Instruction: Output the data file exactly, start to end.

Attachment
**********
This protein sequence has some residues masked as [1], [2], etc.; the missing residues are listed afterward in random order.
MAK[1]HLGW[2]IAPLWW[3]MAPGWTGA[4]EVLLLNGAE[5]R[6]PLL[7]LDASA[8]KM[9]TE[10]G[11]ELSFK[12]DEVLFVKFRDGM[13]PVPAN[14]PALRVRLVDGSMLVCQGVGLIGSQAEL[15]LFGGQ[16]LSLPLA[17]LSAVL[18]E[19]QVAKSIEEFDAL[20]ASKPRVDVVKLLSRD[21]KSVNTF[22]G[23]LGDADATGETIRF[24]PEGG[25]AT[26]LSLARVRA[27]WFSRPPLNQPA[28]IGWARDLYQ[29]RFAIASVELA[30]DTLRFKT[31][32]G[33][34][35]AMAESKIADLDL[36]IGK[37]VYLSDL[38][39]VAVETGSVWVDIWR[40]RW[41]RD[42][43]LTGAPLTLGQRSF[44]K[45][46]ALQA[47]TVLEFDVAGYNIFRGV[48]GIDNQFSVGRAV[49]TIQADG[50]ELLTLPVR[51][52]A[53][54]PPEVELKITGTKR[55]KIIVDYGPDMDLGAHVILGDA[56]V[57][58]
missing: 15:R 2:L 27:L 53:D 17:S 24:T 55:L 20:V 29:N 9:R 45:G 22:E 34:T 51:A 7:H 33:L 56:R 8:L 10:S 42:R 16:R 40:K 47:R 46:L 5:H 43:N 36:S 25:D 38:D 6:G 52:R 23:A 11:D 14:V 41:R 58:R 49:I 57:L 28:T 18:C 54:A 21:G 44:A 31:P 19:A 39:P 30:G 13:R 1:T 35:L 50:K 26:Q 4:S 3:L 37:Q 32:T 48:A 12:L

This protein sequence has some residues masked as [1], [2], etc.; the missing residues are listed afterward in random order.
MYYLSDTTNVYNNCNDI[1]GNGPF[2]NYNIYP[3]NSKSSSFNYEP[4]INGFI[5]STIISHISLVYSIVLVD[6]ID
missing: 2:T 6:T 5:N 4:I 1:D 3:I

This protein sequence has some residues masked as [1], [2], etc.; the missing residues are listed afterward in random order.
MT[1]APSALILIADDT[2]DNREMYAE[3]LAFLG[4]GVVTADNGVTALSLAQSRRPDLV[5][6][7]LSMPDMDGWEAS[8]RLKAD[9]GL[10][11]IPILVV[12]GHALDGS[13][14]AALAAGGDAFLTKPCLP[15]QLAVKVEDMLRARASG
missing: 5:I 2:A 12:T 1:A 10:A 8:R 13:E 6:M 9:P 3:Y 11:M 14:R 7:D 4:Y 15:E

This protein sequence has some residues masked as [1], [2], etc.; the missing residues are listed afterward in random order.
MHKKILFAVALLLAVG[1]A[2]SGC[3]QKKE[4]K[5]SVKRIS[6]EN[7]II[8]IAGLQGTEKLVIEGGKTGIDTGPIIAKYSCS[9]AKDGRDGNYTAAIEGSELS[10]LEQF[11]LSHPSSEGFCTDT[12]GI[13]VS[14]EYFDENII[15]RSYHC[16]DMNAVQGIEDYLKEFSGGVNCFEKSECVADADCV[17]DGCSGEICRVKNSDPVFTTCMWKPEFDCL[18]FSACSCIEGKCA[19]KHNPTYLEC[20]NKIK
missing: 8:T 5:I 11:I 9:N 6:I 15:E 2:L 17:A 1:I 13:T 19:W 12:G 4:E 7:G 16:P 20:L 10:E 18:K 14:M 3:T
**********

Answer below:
This protein sequence has some residues masked as [1], [2], etc.; the missing residues are listed afterward in random order.
MAK[1]HLGW[2]IAPLWW[3]MAPGWTGA[4]EVLLLNGAE[5]R[6]PLL[7]LDASA[8]KM[9]TE[10]G[11]ELSFK[12]DEVLFVKFRDGM[13]PVPAN[14]PALRVRLVDGSMLVCQGVGLIGSQAEL[15]LFGGQ[16]LSLPLA[17]LSAVL[18]E[19]QVAKSIEEFDAL[20]ASKPRVDVVKLLSRD[21]KSVNTF[22]G[23]LGDADATGETIRF[24]PEGG[25]AT[26]LSLARVRA[27]WFSRPPLNQPA[28]IGWARDLYQ[29]RFAIASVELA[30]DTLRFKT[31][32]G[33][34][35]AMAESKIADLDL[36]IGK[37]VYLSDL[38][39]VAVETGSVWVDIWR[40]RW[41]RD[42][43]LTGAPLTLGQRSF[44]K[45][46]ALQA[47]TVLEFDVAGYNIFRGV[48]GIDNQFSVGRAV[49]TIQADG[50]ELLTLPVR[51][52]A[53][54]PPEVELKITGTKR[55]KIIVDYGPDMDLGAHVILGDA[56]V[57][58]
missing: 15:R 2:L 27:L 53:D 17:S 24:T 55:L 20:V 29:N 9:R 45:G 22:E 34:T 51:A 7:H 33:L 56:R 8:L 10:S 42:R 16:R 40:K 47:R 46:L 5:H 43:N 36:S 25:D 38:D 6:G 52:R 23:A 11:D 14:V 41:R 58:R 49:I 57:L 28:T 18:C 54:A 21:G 44:A 31:P 19:A 39:P 30:G 13:R 1:T 35:L 50:K 26:Q 4:S 3:L 37:Q 32:T 48:A 12:L

This protein sequence has some residues masked as [1], [2], etc.; the missing residues are listed afterward in random order.
MYYLSDTTNVYNNCNDI[1]GNGPF[2]NYNIYP[3]NSKSSSFNYEP[4]INGFI[5]STIISHISLVYSIVLVD[6]ID
missing: 2:T 6:T 5:N 4:I 1:D 3:I

This protein sequence has some residues masked as [1], [2], etc.; the missing residues are listed afterward in random order.
MT[1]APSALILIADDT[2]DNREMYAE[3]LAFLG[4]GVVTADNGVTALSLAQSRRPDLV[5][6][7]LSMPDMDGWEAS[8]RLKAD[9]GL[10][11]IPILVV[12]GHALDGS[13][14]AALAAGGDAFLTKPCLP[15]QLAVKVEDMLRARASG
missing: 5:I 2:A 12:T 1:A 10:A 8:R 13:E 6:M 9:P 3:Y 11:M 14:R 7:D 4:Y 15:E

This protein sequence has some residues masked as [1], [2], etc.; the missing residues are listed afterward in random order.
MHKKILFAVALLLAVG[1]A[2]SGC[3]QKKE[4]K[5]SVKRIS[6]EN[7]II[8]IAGLQGTEKLVIEGGKTGIDTGPIIAKYSCS[9]AKDGRDGNYTAAIEGSELS[10]LEQF[11]LSHPSSEGFCTDT[12]GI[13]VS[14]EYFDENII[15]RSYHC[16]DMNAVQGIEDYLKEFSGGVNCFEKSECVADADCV[17]DGCSGEICRVKNSDPVFTTCMWKPEFDCL[18]FSACSCIEGKCA[19]KHNPTYLEC[20]NKIK
missing: 8:T 5:I 11:I 9:N 6:I 15:E 2:L 17:A 1:I 13:T 19:W 12:G 4:E 7:G 16:P 20:L 10:E 18:K 14:M 3:T